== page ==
- They banned pre-existing conditions for children starting in 2010.
- That annual cap on benefits that was supposed to have been out of the bill but we found out was slipped back in? The one that the blogs raised hell about? It's out, mostly.
The very first provision of Senate Majority Leader Harry Reid's Manager's Amendment would explicitly prohibit insurers from imposing either annual or lifetime limits.
A group health plan and a health insurance issuer offering group or individual health insurance coverage may not establish—(A) lifetime limits on the dollar value of benefits for any participant or beneficiary; or (B) except as provided in paragraph (2), annual limits on the dollar value of benefits for any participant or beneficiary.
The regulation goes into effect in 2014 and prior to that they can still impose them on "non-essential benefits" and "the dollar value of essential benefits only as the secretary shall determine." So there will be government oversight from 2010 until 2014, and up to the Secretary of HHS to determine the outlines of what's allowed.
(As an aside, here's an interesting catch by Jon Walker. When Reid's office said the CBO demanded this loophole because premiums would go through the roof without it, well, that's not what the CBO says now.)
- Bernie Sanders' amendment to increase funding for Community Health Centers is pretty much an unequivocal good for extending actual care--not just coverage, but care--to people.
- The not quite unequivocal good but improvement is the medical loss ratio, the amount insurers spend out of every premium dollar that doesn't go to care. Rockefeller wanted it set at 90%, it's set at 80% for individual plans, 85% for group plans. Insurers who exceed the limits would have to pay rebates to policyholders. Except, there's this problem as identified by Jon Walker. On page 12 of the bill [pdf]:
(d) ADJUSTMENTS.—The Secretary may adjust the rates described in subsection (b) if the Secretary determines appropriate on account of the volatility of the individual market due to the establishment of State Exchanges.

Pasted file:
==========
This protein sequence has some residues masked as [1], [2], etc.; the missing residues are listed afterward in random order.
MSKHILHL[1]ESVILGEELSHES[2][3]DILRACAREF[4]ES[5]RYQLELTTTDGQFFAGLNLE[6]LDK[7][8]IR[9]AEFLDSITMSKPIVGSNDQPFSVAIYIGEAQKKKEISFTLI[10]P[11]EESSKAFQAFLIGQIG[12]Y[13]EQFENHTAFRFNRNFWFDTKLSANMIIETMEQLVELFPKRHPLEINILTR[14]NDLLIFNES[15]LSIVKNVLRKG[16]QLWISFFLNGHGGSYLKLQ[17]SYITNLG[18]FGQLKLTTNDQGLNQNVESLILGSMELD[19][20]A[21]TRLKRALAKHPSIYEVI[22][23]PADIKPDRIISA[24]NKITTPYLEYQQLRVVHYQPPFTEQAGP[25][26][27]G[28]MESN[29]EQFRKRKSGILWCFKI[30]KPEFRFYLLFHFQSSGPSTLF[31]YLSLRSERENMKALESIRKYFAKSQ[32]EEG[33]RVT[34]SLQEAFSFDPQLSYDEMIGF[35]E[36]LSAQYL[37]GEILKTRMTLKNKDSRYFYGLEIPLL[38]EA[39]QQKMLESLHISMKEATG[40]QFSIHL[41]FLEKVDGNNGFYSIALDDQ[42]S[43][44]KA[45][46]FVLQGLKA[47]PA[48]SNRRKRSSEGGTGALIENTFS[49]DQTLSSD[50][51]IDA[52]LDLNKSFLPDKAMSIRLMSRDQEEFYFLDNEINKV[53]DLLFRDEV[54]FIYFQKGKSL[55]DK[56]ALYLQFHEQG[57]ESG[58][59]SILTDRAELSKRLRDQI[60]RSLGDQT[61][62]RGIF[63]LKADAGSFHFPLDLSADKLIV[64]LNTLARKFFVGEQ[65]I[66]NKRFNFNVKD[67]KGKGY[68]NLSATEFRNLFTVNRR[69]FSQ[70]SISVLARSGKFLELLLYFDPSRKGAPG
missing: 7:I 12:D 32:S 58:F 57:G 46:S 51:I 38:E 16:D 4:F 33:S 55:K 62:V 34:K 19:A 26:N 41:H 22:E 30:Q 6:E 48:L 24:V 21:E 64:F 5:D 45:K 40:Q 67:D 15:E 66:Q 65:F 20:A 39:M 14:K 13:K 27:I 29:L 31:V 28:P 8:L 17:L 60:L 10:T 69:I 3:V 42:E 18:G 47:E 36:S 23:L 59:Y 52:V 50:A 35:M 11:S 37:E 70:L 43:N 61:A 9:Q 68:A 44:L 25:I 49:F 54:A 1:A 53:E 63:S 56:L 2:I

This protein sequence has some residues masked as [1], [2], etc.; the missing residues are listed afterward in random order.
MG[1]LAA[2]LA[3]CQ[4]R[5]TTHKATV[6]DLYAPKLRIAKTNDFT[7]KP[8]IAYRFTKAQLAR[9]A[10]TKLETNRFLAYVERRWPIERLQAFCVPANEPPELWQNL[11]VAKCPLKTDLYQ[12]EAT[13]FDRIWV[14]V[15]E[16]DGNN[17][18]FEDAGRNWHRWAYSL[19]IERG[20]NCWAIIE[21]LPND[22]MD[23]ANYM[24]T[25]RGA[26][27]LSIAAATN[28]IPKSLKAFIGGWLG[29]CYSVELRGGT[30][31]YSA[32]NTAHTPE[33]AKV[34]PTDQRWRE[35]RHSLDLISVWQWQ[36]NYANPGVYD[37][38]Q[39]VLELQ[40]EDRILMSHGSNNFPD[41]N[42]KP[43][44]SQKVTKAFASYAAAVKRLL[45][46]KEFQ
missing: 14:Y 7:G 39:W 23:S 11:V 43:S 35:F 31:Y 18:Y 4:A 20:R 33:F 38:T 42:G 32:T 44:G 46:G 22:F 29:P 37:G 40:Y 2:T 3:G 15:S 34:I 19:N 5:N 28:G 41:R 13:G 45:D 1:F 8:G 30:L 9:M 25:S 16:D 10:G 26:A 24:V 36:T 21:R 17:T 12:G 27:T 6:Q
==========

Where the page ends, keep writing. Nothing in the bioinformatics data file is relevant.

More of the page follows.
So the Secretary of HHS can gut this requirement at will. But it's better than not having it at all.
- One of the better additions, as identified by Ezra, is better reporting by plans on their practices, claims denials, cost-sharing for out of network practitioners, etc. At least we'll be better informed about the plans we're being forced to pay for.
- There is a critical fix to what was a big hole regarding national plans. Originally the bill national plans in which insurers could sell policies in any of the states in the compact. The insurer would only be subject to the laws and regulations in the state where it was based, and wouldn't have to comply with stricter regs in other states. That's been replaced by the OPM provision.
- One entertaining note, the cosmetic surgery tax has been replaced by taxing indoor tanning salons, which some Twitter wits are calling the Boehner tax. On a more serious, and progressive note, it also increases the Medicare payroll tax by 0.9 points for individuals making more than $200,000 per year and married couples earning above $250,000, a much better financing choice than the excise tax (which is still there).
Many of these issues are ones that the blogosphere, particularly Jon Walker at FDL, have been hammering on for weeks, which is instructive for future efforts. Sometimes when you're being exhorted to get on the "pass the bill" bandwagon, it makes sense to counter with "fix the bill."
What's still very problematic:
Then there's what's still murky, and that gets back to the insurance reforms and just how effective they will be:
California recently dropped an attempt to enforce its anti-rescission law against a major insurer, saying that it was financially outgunned by the insurer's legal team.
The rescission law, according to the legislation, "shall not apply to a covered individual who has performed an act or practice that constitutes fraud or makes an intentional misrepresentation of material fact as prohibited by the terms of the plan or coverage."
Insurers today routinely claim that patients engaged in "fraud" or "intentional misrepresentation" when dropping them from coverage. Much depends on who defines the terms in the bill.
It won't be the federal government. There will be no federal agency tasked with overseeing the enforcement of the bill's rules. Rather, a Senate leadership aide told reporters in a briefing Saturday, individual states will police the new system.
That's a task the California Department of Managed Health Care was unable to perform when battling Anthem Blue Cross, which has rescinded 1,770 policies since 2004.
"In each and every one of those rescissions, [Blue Cross has] the right to contest each, and that could tie us up in court forever," the department's director, Cindy Ehnes, told The Associated Press. A million-dollar fine was announced in March 2007, but has not been enforced.
If the enforcement for these regulations falls on the individual states, and the individual states will have to litigate them, which could take a very long time in each case. The regulations are unlikely to be uniformly enforced state to state--some of them have extremely proactive insurance commissioners and strong regulatory structures in place, others don't. And in the states that don't, don't expect insurers to end some of these practices out of the goodness of their hearts.
Bottom line, Americans are still going to be forced to buy insurance that for too many people will be unaffordable. As long as that's the case, and until there's a true alternative public option that provides people real choice, the insurance companies shouldn't get that one thing in the legislation they want: the mandate.